OpinionIran in the World PressIgnoring Tehran's threats

Ignoring Tehran’s threats


Washington Times: Tehran’s resumption of uranium enrichment at Natanz nuclear site this week is the latest testament to the futility of further negotiations with the cunning mullahs of Iran, who have so far used brinkmanship to buy more time to advance their nuclear weapons program.
The Washington Times

Editorials / Op-Ed

By Ali Safavi

Tehran’s resumption of uranium enrichment at Natanz nuclear site this week is the latest testament to the futility of further negotiations with the cunning mullahs of Iran, who have so far used brinkmanship to buy more time to advance their nuclear weapons program.

During the IAEA Board of Governors’ meeting on Nov. 24, the European Union accused Iran of having documents that show how to make nuclear warheads.

A few weeks prior, the news broke out that a stolen laptop computer obtained by the United States offered evidence that Iran is trying to design a compact nuclear warhead to fit atop its medium-range Shahab missile. One doesn’t need such a warhead unless it has, or intends to have, a nuclear weapon.

Meanwhile, the mullahs in control in Tehran have dropped all pretensions of moderation, and are stepping up their campaign to terrorize their neighbors and export Islamic fundamentalism worldwide, in particular to Iraq. As Nicholas Burns, the under secretary of state for political affairs, pointed out on Nov. 30: “At a time when nearly all the world’s governments are distancing themselves from groups that engage in terrorism, Iran has retained close links to the most notorious terrorist groups in the Middle East.” It’s not that they’re doing anything really different; it’s just that they’re no longer pretending to care what the West thinks. They’ve deluded appeasers like Britain’s Foreign Secretary Jack Straw for many years, all the while continuing their efforts to develop nuclear weapons.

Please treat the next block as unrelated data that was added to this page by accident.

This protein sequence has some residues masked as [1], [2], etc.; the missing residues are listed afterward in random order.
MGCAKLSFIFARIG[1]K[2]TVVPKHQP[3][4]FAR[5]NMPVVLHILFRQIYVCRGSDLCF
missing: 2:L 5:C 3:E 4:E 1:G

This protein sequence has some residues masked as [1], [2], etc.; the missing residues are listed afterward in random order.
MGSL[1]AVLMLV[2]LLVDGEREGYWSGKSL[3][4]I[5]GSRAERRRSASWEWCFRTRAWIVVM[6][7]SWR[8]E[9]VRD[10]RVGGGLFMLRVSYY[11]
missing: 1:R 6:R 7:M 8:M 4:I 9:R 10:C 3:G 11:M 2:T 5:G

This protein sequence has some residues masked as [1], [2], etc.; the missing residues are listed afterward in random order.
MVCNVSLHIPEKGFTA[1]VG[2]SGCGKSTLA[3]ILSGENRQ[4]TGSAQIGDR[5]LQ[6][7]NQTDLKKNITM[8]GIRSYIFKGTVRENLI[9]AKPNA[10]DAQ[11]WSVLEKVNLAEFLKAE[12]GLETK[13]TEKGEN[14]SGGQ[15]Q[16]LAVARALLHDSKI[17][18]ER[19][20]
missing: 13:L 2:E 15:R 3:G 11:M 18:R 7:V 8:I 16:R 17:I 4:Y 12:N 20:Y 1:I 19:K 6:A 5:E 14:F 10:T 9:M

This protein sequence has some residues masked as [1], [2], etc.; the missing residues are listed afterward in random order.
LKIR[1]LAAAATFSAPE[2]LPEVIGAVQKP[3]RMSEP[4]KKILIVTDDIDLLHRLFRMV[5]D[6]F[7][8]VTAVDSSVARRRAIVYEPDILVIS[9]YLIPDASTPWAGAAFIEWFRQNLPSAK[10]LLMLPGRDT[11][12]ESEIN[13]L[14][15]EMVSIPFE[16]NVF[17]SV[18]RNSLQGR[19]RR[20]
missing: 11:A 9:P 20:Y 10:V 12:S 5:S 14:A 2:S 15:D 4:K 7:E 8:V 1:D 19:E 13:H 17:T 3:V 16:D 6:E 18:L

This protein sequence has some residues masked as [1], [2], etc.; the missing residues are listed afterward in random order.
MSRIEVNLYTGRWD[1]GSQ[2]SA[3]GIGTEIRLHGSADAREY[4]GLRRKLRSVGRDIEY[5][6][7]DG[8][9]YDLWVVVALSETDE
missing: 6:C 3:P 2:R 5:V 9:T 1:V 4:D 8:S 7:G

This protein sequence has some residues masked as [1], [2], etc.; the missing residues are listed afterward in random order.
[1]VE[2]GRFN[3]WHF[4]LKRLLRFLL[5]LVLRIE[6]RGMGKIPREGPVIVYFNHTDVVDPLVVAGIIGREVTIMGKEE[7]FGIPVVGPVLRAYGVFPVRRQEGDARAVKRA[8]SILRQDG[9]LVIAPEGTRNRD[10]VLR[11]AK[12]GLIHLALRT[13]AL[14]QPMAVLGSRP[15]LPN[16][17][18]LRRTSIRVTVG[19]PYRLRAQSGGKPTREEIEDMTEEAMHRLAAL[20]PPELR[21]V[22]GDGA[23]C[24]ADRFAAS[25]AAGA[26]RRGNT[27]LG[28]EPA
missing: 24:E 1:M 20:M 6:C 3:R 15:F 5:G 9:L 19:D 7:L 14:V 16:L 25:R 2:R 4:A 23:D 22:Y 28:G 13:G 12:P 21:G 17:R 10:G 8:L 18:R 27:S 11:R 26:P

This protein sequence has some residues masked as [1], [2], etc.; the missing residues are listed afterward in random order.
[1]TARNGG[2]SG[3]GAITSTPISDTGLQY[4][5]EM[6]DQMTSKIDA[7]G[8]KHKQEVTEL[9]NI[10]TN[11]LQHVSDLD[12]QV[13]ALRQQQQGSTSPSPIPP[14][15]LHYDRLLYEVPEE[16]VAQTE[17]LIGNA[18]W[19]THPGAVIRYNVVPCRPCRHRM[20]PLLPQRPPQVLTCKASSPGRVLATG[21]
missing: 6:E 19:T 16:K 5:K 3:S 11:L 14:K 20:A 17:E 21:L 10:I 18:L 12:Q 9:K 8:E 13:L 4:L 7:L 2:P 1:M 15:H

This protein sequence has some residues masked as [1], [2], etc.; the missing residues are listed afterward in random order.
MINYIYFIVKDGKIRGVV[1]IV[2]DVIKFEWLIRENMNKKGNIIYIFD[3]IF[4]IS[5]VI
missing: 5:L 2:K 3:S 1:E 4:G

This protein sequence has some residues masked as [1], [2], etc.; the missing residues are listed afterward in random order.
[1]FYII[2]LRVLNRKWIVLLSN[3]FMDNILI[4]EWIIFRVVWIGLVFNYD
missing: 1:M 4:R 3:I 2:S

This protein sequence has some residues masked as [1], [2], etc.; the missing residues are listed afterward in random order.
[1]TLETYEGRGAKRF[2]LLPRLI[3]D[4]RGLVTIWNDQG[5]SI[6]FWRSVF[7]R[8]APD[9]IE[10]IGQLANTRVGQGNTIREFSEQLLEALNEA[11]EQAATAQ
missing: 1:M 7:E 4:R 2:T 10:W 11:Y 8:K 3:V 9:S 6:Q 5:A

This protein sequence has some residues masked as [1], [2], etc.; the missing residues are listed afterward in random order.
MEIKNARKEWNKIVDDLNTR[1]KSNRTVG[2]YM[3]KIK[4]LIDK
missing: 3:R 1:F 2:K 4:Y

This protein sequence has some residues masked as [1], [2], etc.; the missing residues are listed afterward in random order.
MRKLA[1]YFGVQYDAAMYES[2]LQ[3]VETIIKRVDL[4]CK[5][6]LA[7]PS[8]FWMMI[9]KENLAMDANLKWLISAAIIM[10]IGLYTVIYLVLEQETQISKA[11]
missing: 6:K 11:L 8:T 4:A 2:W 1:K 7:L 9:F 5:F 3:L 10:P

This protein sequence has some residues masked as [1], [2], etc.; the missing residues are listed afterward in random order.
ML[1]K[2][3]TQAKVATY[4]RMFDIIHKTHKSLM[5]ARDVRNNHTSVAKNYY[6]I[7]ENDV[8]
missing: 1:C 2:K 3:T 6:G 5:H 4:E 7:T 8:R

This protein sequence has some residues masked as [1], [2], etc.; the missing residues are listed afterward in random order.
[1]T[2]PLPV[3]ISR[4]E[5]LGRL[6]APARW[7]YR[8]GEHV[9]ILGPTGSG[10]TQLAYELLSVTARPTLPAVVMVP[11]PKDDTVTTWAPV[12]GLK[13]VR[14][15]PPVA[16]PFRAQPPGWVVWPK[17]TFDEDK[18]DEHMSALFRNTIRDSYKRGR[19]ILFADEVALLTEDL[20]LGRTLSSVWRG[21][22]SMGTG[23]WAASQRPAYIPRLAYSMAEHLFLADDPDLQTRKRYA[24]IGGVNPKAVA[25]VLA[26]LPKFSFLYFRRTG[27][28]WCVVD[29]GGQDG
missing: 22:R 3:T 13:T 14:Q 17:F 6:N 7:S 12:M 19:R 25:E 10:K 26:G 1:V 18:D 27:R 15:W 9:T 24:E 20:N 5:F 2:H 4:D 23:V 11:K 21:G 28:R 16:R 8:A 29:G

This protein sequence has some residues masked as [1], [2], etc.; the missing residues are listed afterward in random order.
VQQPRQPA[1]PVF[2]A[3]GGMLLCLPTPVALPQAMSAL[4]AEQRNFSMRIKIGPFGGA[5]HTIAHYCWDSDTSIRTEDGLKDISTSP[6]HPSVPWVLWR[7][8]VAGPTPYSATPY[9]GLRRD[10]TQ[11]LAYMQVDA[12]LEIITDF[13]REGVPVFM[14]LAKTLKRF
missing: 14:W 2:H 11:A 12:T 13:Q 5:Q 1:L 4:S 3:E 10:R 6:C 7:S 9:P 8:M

Now, 27 years after the Ayatollah Khomeini established the world’s only theocracy — and Iran became the world’s foremost exporter of Islamist terrorism — the mullahs have demonstrated through their puppet president, Mahmoud Ahmadinejad, that nothing has changed. It now is abundantly clear that dreams of moderation in Tehran were only in the eyes of the beholders — and those beholders were wearing blindfolds.

When will the West learn? Let’s look at what has happened in the past few months:

• Iran has stonewalled the IAEA about inspections of its nuclear development program.

• The mullahs who run the country put aside any pretense that they, and they alone, are in charge by engineering the “election” of their puppet, Mr. Ahmadinejad, a former Revolutionary Guard commando who is used to taking orders.

• The handpicked president put the nuclear program in the hands of the Revolutionary Guards, not the scientists. Can there be any question that civilian nuclear use is not the goal of the mullahs? Does anyone seriously doubt Iran is seeking to develop nuclear weapons?

• Mr. Ahmadinejad took the opportunity of his first appearance before the United Nations not to try to mollify the rest of the world, but to bluntly tell his audience to stop trying to meddle in Iran’s affairs.

• Mr. Ahmadinejad went out of his way to demand that Israel “be wiped off the face of the earth” and called Holocaust a “myth.” He also threatened Muslim nations with terrorism.

Now it’s back to square one.

The good news is that there are things that can be done, and they don’t involve an Iraq-like military action. Indeed, that’s the last thing that should be considered.

As the Iranian opposition leader Maryam Rajavi has articulated, the Iranian solution is neither appeasement nor foreign invasion. Democratic change by empowering Iranian people and their organized resistance is the answer, but only if the West decides to side with Iranians’ cry for freedom.

The essential first step is to bring the Iranian nuclear file to the U.N. Security Council — not for talk but for action. The only thing the mullahs will understand is a threat to their own security in their own country.

That threat is an oil embargo. Iran is the world’s fourth-biggest crude oil producer and it thinks the West can’t afford to cut off its supply. But it can and it must. More than hurting Europe, an oil embargo will deny Tehran the resources to suppress Iranians at home, pursue nuclear weapons and export its brand of fundamentalist Islam.

There also is a ready-and-willing dissident group waiting in the wings. The National Council of Resistance of Iran, or NCRI, without whose eyes and ears in Iran the world might still be unaware of Tehran’s nuclear ambitions, is eager to act.

But one of its components, the Mujahedeen-e Khalq (MEK), has unjustly been on the U.S. list of terrorist organizations as part of a misguided and futile initiative to appease the mullahs 1997. That terrorist listing must be undone.

The West could ill afford to ignore Tehran’s nuclear and terrorist threats. Taking the mullahs to the Security Council and de-listing the dissidents seem to be the most practical and least costly means to stand up to them.

Ali M. Safavi is president of Near East Policy Research Inc. He served as a spokesman for NCRI, which is affiliated with the MEK.

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